Istituto Svizzero is pleased to present Patience Will Reward Those Who Lie in Wait, an exhibition with new works by Marta Riniker-Radich (b. 1982, Bern). Known for her small-scale pencil drawings, the artist presents new series of drawings that address the subject of social and psychological pressure in relation to work conditions. Through a surreal imaginary, Marta Riniker-Radich explores how vulnerability, insecurities and fears are connected to today’s working world and high-performance society.
Patience Will Reward Those Who Lie in Wait is influenced by sociological studies and narrative accounts of the type of impersonal and highly bureaucratic white-collar work environments that have been spreading rapidly since the 1950s. In the exhibition, she combines text fragments borrowed from the book White Collar. The American Middle Classes, written by sociologist C. Wright Mills in 1951, with highly detailed drawings of human knees – one of the most vulnerable body parts of all. In other drawings, meanwhile, she hints at the every-ready and obsessive office worker with pen protectors in their shirt pocket or the phenomenon of the so-called ‘ostrich pillow’, a sleep aid to escape the stress of the open plan office and block out the dullness of the working day. The drawings, some of which are exhibited as a kind of ‘Gesamtinstallation’ in specially produced showcases, always bear Marta Riniker-Radich’s sense of humor and ambiguity. At the same time, the sense of dread that they evoke resonates with us on a personal level, as she addresses an everyday working life that is well known to us, and also reflects on her existence as an artist in a highly competitive environment.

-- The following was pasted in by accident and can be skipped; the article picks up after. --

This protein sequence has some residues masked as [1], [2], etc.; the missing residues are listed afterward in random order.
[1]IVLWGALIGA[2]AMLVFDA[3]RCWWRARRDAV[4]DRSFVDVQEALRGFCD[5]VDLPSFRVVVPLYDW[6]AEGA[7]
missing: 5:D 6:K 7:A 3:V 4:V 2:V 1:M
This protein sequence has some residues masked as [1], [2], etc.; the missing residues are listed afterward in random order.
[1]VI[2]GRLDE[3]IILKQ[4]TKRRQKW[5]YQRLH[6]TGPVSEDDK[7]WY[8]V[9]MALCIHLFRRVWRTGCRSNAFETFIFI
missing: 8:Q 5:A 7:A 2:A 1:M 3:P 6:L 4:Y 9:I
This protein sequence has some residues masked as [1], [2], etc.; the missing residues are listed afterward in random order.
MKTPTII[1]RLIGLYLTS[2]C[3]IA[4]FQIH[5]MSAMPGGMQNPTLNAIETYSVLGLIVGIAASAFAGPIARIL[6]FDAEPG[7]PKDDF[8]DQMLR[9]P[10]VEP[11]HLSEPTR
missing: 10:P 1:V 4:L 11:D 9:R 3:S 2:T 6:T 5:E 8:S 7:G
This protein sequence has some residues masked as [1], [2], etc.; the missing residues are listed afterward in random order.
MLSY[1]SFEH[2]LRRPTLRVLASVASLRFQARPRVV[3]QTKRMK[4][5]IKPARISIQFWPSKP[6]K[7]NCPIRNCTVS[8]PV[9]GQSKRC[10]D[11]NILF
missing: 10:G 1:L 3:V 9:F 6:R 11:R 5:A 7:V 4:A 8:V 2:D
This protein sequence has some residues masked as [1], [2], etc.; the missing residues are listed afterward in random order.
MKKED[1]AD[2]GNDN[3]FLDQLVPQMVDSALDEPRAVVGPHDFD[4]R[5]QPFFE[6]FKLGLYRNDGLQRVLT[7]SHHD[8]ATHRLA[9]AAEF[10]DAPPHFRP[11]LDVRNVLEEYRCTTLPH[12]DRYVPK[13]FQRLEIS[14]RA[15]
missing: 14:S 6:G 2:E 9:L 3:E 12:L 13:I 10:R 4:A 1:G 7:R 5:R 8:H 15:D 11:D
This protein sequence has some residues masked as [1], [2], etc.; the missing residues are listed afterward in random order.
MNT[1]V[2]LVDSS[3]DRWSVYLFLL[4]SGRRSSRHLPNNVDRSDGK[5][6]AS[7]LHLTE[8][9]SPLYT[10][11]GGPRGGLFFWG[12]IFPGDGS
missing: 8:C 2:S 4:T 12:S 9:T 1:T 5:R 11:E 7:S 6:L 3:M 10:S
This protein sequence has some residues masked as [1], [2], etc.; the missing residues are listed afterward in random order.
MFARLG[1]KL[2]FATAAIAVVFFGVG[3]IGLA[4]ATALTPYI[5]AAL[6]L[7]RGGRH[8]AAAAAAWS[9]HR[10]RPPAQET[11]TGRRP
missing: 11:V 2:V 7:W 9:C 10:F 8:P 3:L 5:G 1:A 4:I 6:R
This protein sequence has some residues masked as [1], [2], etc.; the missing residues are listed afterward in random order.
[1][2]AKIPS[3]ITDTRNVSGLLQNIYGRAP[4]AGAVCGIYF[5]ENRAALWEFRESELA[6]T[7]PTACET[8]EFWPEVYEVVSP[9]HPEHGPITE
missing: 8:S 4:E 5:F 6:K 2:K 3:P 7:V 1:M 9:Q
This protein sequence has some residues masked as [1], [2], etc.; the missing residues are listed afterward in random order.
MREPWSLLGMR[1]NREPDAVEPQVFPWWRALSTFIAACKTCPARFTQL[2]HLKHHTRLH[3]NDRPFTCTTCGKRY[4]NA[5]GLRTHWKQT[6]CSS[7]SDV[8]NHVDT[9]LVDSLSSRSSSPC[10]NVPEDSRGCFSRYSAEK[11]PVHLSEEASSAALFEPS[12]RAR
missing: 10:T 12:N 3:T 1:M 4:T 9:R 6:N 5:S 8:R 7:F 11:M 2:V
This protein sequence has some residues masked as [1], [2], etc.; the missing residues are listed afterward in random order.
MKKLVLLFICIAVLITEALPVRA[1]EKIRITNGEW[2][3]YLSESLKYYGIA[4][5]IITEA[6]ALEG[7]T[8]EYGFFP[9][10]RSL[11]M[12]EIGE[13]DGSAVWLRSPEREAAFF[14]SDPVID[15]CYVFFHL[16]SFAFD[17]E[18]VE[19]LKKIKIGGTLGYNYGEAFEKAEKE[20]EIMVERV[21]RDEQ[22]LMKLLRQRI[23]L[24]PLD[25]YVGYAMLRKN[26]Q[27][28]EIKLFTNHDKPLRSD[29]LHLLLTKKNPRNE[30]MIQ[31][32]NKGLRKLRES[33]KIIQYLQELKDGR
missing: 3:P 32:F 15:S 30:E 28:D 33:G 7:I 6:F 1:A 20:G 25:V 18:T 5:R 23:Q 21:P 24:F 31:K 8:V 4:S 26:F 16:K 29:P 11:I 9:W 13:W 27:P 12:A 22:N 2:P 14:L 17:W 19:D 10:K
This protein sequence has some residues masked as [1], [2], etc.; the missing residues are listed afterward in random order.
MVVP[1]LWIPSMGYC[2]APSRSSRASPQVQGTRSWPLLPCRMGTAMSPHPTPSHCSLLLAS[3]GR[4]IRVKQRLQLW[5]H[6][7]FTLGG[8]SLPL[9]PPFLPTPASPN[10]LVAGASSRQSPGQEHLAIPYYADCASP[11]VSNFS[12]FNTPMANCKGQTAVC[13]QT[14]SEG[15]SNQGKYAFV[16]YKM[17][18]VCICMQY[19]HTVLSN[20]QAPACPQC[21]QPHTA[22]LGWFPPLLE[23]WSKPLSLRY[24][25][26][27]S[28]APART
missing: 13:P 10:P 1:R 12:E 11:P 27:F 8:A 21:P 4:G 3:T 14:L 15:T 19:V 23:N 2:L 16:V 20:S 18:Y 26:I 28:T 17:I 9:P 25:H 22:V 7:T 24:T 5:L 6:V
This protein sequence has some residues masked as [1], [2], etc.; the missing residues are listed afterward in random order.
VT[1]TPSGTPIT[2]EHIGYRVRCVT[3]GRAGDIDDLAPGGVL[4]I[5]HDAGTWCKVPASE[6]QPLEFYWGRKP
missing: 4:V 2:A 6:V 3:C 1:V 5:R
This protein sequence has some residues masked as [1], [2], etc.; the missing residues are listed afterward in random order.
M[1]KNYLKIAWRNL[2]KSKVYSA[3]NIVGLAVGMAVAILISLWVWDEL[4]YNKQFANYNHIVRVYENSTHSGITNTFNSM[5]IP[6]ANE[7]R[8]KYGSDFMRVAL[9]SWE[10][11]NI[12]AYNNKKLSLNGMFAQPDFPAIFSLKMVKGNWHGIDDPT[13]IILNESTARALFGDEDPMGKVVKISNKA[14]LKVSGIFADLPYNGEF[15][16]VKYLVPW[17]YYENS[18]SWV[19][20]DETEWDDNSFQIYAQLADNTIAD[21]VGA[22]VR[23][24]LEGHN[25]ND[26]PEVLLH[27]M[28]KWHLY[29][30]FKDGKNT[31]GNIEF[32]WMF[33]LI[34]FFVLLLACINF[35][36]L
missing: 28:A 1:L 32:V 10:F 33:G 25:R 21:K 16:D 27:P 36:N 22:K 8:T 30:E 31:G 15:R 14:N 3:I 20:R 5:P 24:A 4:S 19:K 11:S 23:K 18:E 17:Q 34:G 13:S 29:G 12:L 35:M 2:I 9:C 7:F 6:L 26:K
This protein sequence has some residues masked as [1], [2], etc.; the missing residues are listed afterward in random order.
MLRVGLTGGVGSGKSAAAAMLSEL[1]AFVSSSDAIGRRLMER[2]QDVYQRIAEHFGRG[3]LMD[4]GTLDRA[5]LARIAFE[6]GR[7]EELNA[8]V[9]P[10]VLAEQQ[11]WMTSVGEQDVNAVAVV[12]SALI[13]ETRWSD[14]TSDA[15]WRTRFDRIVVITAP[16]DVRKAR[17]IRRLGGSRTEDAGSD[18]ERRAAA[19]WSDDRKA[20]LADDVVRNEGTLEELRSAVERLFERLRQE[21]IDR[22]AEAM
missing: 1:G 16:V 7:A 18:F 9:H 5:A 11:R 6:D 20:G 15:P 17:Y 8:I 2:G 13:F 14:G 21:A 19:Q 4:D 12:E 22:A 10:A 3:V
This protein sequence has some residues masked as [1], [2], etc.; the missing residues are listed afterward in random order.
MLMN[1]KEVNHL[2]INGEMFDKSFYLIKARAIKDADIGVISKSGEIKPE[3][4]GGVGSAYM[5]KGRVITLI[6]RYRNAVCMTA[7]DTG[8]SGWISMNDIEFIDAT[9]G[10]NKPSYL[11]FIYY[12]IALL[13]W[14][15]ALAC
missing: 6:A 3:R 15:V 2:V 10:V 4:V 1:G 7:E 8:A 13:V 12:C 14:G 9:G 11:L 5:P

Marta Riniker-Radich (born 1982 in Bern, lives and works in Frankfurt am Main) has developed a drawing practice that makes use of very simple means yet is intensified by her use of color and layering techniques.
Created in series and made almost exclusively in A4 format with colored pencils, her drawings function as slices of an abstracted reality and interact with works in other media, such as text, objects and site-specific installations, to create larger narratives.
Her projects often stem from specific historical occurrences and situations, such as the California electricity crisis of the late 1990s or the petroleum industry in Texas. These research themes are translated into a network of symbols and fictionalized narratives that highlight the impact of socio-political and economic realities on the development of human behavior. Power structures, both corporate and individual, cronyism, insecurity and regression to childhood are among the themes that emerge in her work.
Marta Riniker-Radich studied at the HEAD in Geneva and has participated in numerous artist residencies (Fieldwork Marfa, Studio Roma/Istituto Svizzero, Landis & Gyr Stiftung in London, among others). Her work has been exhibited internationally and she was the recipient of the Swis Art Award (2010) and of the Manor Kunstpreis (2016). Recent solo exhibitions include the Swiss Institute, New York, Kunsthaus Glarus, and Eclair, Berlin.
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